Intended for both practitioners and psychiatric residents, this book presents the most current research and clinical implications in the use of medication and psychotherapy. It covers four core areas: the ideology and process of combining medication with psychotherapy, clinical implications of research into specific disorders, other diagnostic considerations, and the clinical relationship between mind and brain.

Integrating Pharmacotherapy and Psychotherapy

� is DSM-III-R correlated
� is illustrated throughout with case studies
� includes more than 40 tables and figures
� includes a summarizing introduction and conclusion for each chapter
� is thoroughly referenced


PROMOCOPY11

Most psychiatrists now agree that combining pharmacotherapy and psychotherapy results in the most effective treatment for the majority of mental illnesses. Because treatment decisions are rarely simple, the clinician must choose from an array of modalities, which presents the challenge of finding the best combination of treatments.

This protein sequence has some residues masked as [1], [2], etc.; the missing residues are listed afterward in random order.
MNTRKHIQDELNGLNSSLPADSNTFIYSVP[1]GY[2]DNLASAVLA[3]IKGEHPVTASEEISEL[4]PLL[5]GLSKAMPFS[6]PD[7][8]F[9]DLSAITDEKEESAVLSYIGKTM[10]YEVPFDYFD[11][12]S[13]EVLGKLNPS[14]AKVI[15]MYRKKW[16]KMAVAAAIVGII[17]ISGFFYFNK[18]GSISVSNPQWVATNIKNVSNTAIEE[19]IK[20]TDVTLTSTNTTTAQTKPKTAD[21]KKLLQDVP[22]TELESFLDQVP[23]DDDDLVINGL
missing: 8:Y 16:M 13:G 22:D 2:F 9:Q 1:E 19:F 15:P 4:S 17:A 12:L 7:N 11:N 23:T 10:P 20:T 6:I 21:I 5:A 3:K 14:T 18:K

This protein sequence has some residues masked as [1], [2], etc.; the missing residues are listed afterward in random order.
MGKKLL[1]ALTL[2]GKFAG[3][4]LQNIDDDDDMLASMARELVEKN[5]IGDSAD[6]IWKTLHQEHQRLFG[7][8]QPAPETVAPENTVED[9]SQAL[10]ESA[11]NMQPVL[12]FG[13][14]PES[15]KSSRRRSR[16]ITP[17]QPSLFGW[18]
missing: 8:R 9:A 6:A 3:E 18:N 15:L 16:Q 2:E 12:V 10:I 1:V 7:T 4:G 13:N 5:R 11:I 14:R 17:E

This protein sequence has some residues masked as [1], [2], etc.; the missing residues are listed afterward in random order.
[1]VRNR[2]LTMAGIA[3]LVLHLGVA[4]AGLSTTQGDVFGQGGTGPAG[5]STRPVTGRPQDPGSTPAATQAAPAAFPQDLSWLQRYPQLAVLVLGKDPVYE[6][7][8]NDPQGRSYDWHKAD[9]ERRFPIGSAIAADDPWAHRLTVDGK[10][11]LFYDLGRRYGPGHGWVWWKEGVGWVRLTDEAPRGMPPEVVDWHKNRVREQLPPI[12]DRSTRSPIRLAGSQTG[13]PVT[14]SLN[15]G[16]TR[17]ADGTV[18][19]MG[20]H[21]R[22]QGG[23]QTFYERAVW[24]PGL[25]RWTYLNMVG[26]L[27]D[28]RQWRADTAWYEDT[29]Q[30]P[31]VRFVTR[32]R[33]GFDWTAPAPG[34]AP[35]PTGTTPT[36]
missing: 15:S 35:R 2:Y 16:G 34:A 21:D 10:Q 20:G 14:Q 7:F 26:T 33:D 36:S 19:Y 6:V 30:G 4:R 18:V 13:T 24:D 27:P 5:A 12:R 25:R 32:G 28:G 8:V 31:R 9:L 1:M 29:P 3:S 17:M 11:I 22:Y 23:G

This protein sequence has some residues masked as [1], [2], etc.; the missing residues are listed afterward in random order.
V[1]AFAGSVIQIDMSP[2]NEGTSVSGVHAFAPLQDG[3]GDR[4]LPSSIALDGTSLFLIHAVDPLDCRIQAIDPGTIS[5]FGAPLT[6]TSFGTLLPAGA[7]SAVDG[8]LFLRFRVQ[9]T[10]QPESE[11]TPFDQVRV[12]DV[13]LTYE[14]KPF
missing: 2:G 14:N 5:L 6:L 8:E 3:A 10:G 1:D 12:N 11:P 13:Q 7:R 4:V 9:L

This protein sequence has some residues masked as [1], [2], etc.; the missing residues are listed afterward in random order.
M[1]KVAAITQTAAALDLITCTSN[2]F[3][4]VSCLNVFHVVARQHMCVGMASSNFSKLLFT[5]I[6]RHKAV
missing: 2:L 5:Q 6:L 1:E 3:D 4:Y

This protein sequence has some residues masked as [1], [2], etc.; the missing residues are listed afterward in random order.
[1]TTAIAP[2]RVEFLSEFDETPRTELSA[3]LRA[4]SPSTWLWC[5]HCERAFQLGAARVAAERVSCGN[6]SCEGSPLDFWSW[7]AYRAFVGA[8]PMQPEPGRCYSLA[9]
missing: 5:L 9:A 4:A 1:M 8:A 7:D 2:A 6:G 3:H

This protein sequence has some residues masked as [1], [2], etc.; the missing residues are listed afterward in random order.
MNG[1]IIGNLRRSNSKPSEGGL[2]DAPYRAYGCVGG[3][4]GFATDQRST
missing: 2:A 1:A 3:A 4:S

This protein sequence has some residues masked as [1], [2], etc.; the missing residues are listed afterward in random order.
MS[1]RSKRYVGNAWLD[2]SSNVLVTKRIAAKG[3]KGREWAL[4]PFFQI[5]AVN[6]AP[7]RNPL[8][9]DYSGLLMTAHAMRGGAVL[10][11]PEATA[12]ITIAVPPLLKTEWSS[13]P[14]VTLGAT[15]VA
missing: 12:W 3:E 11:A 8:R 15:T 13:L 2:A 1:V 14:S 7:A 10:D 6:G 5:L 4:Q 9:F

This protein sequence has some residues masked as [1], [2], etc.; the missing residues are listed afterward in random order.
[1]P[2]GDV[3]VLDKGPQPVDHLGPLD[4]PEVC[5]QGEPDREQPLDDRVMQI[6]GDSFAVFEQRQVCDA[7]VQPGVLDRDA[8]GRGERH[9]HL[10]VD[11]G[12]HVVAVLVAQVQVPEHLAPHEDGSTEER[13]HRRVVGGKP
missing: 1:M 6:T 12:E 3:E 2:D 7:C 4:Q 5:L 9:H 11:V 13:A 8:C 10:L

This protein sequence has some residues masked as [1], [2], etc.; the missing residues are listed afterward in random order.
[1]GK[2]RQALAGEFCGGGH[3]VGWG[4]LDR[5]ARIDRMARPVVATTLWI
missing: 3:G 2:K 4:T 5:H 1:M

Intended for both practitioners and psychiatric residents, this book presents the most current research and clinical implications in the use of medication and psychotherapy. It covers four core areas: the ideology and process of combining medication with psychotherapy, clinical implications of research into specific disorders, other diagnostic considerations, and the clinical relationship between mind and brain.

Integrating Pharmacotherapy and Psychotherapy


  • is DSM-III-R correlated
  • is illustrated throughout with case studies
  • includes more than 40 tables and figures
  • includes a summarizing introduction and conclusion for each chapter
  • is thoroughly referenced